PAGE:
I've always wanted to be the kind of girl who writes in a journal. Cool journal-writing me would wear stylish hats and effortlessly fashionable outfits and chew on the end of my fun pen while writing in a beautiful fabric-covered journal, while sitting under a tree in some lush, out of the way park. After scrawling some poetic, sometimes funny, and always insightful musings on top quality paper, I would absent-mindedly stuff my journal into my over-sized boho bag strewn with stuff like indie lip gloss, home-made perfume and a vintage, first generation iPod.
Alas, I am not that girl. I've owned the occasional stylish hat, but I inevitably crush or lose them. I am too much of a wuss to sit in some out-of-the-way park, as I'm convinced that sitting alone in a park is tantamount to rape and death, no matter how lush it is. I do own many, many journals though, some of them fabric-covered, but most of them completely abandoned in various corners of my house with only 1 or 2 entries in them. Despite my best efforts, I've never kept up with a journal. Except once. 10 years ago, for a 6 month stint while I studied abroad in France. I recently found this journal in a box in my parents' garage, and was so excited to sit down and read the innermost thoughts of my 23 yr-old self, I brought it with me to Philly.
Oh, how I wish that I hadn't. Oh how I wish that I could travel back in time and punch my 23 yr-old self in the face. I filled every single page of this journal...cover to cover...not with eloquent portrayals of daily life in the picturesque Aix-en-Provence, where I was living. Oh no. Were there accounts of going to the local boulangerie for a fresh baguette, or the fromagerie for some stinky cheese or having countless laughs with my friends--all with wine-stained teeth? Nope. Every single page was about my boyfriend at the time.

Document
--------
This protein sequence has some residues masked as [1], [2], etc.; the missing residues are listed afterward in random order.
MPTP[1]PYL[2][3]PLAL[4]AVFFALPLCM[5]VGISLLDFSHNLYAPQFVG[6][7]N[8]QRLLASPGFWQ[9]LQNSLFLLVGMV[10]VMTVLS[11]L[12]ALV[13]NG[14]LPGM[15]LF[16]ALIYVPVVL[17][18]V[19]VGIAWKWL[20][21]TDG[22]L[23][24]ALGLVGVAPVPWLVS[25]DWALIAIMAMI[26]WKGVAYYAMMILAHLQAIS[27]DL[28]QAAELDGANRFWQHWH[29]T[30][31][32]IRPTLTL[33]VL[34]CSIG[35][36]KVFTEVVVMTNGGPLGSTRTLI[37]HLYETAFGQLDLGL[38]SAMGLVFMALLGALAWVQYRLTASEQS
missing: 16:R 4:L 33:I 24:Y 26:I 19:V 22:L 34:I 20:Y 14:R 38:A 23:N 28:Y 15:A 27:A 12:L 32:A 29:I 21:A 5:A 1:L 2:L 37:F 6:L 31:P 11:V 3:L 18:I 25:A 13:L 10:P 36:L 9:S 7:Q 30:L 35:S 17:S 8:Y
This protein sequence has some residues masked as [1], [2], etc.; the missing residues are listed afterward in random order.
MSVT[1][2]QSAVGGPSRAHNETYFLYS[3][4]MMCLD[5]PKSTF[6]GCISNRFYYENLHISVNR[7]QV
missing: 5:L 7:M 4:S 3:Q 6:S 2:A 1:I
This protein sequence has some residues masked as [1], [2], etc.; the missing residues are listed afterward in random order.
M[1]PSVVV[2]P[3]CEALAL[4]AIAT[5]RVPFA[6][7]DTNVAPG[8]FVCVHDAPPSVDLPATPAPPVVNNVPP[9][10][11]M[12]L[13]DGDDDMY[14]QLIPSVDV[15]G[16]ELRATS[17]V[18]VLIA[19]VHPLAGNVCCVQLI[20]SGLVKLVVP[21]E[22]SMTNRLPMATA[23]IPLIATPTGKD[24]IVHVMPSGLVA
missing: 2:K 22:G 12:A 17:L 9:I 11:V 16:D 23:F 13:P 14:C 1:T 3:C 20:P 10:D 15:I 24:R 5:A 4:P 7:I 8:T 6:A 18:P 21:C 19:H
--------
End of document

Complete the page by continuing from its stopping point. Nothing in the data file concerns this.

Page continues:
Every. Single. Page.
What was he doing in Paris? (He was also studying abroad.) Why didn't he call me very much? Was he having feelings for one of the girls in his program? Why did he say that he didn't have enough money to come visit me in Provence, yet could afford to go to Amsterdam with his new friends? And why was he all of a sudden wearing scarves?
The entries whined on and on, and clearly I did not end up with this person, which was only partly why the trip down memory lane was so frustrating. Because even if I had, I would still look back at that journal with feelings of disappointment because I spent so much time thinking of what he was thinking and feeling and why, with no attention whatsoever on what was happening around me, or how I felt...about anything.
And although this outward-reflecting way of thinking is typical, and even considerate and appropriate at times, it really bothered me and got me thinking about how much I do it in all areas of my life. How many times have I been rejected--for a job, an apartment, a date, jury duty--and focused more on the rejection than on how I felt about the job, apartment, and date in the first place? Did I even want it? Was it even right for me? Probably not, but I would spend the next few days obsessing over why those things didn't want me.